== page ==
Using Fashion to Charge Electronics

Battery life on mobiles is never very good and this causes a drain on the electrical system. What if we were able to power our mobiles by just wearing clothes? Well, that’s a new field that is gaining more and more attention. The Guardian looked at a few ways we can use fashion to power our wares.

Kinetic energy
Professor Rebeccah Pailes-Friedman is a designer and author of Designing With Smart Textiles, due to be published in 2015. She says, “If you think about what traditional fashion is, it’s such a small part of the real world, but then when you look at performance fashion, clothing that has to do something, you see a much larger part of the population using them.”

Pailes-Friedman focuses her research on light and movement in smart textiles. “Really good design is when you don’t notice it. We have always lived and worked in clothing so we know how it functions, 98% of how we wear it is no mystery to us so technology being incorporated needs to be part of and as intuitive as our clothing.” An example of this seamless design might be kinetic energy, where movement generates energy.

Read more.

Reduce Your Wardrobe

It’s easy to acquire clothes nowadays and the consumerist society which we have created encourages us to continually update our clothes for the latest fad. This can be expensive and it has a negative impact on the environment. Reducing your wardrobe to only needed and fashionable items can reduce stress, but it’s hard to get accomplish. Luckily, Becoming Minimalist has a great guide!

  1. Embrace the idea of one. When one can be enough, embrace it – one black dress, one swimsuit, one winter coat, one black belt, one pair of black shoes, one pair of sneakers, one handbag… insert your own based on your occupation, lifestyle, or climate.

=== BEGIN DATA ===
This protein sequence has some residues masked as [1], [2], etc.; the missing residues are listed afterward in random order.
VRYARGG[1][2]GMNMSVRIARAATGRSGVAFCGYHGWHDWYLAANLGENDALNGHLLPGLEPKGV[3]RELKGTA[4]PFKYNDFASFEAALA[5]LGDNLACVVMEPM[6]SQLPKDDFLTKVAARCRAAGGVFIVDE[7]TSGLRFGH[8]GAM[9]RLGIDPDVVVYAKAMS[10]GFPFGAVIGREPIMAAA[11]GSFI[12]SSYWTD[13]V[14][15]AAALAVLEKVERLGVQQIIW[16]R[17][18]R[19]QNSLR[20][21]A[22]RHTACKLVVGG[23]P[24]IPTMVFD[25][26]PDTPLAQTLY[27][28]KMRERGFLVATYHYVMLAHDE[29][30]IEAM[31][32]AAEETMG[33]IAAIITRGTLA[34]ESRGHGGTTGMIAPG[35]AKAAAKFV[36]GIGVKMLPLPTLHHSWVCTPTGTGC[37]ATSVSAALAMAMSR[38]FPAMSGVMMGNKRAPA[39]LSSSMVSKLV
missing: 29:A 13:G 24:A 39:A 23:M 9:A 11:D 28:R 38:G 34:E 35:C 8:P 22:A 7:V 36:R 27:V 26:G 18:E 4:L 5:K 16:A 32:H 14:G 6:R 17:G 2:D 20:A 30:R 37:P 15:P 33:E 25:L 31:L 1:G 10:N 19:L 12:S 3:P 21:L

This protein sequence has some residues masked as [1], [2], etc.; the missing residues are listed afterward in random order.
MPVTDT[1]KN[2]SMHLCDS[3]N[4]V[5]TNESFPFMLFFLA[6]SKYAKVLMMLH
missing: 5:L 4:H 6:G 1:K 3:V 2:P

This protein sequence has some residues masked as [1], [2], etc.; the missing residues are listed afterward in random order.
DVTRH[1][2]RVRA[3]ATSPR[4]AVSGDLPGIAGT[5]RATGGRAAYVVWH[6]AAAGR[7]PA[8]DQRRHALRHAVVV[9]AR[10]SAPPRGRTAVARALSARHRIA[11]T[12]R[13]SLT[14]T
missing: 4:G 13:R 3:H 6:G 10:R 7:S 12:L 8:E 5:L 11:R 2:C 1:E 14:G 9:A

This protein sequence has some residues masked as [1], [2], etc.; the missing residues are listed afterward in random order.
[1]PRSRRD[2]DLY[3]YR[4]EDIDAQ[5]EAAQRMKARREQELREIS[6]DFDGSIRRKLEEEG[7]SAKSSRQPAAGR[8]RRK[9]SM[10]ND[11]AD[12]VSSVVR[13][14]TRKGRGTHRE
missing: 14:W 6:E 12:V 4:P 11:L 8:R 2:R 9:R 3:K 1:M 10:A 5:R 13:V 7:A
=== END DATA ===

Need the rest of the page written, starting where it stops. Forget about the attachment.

2. Donate, sell, recycle, discard. Depending on the size of one’s existing wardrobe, an initial paring down won’t take long. Make a few piles – donate, sell, or recycle. Start with the clothes that you no longer wear. You’ll be surprised how much you can remove.

Read more here.

Zara commits to go toxic-free

The world’s largest clothing retailer Zara has committed to going toxic-free. After pressure from the environmental-concsious group Greenpeace the company has joined a handful of other large corporations that are (or soon will be) disclosing what toxins go into their products and how those chemicals are dealt with.

Zara’s commitment to act more transparently is a milestone in the way clothing is manufactured. It’s an important step in providing local communities, journalists and officials with the information they need to ensure that local water supplies are not turned into public sewers for industry. Zara’s transparency revolution will be key to ensuring that as brands commit to Detox they then really follow through on achieving zero discharges by 2020. With so many businesses engaging in greenwashing, it’s important for consumers to know who they can trust.

Zara now joins Nike, Adidas, Puma, H&M, M&S, C&A and Li-Ning who have also committed to Detox but other top clothing companies still need to respond to the urgency of the situation and Detox. We tested clothing items from 20 leading brands this year and found hazardous chemicals in them that break down in the environment to form toxic pollution. But by working with their suppliers and switching to non-hazardous alternatives, the clothing companies can become part of the solution.

More information at Greenpeace.

LED Cycling Jacket is a Winner

I have lights on my bike and I’m a safe rider; however, there is always room for improvenment. An inventor has created a jacket for cyclists that uses LED lights. The lights communicate to other cyclists and most importantly car drivers what the cyclist is doing. The jacket recently won an international design award. The BBC has the scoop.

The jacket uses an accelerometer to sense movement, changing the colour of LEDs on the back from green when accelerating, then to red when braking.

A tilt switch in the jacket also makes LEDs in the arm flash amber when the wearer lifts their arm to indicate a turn.

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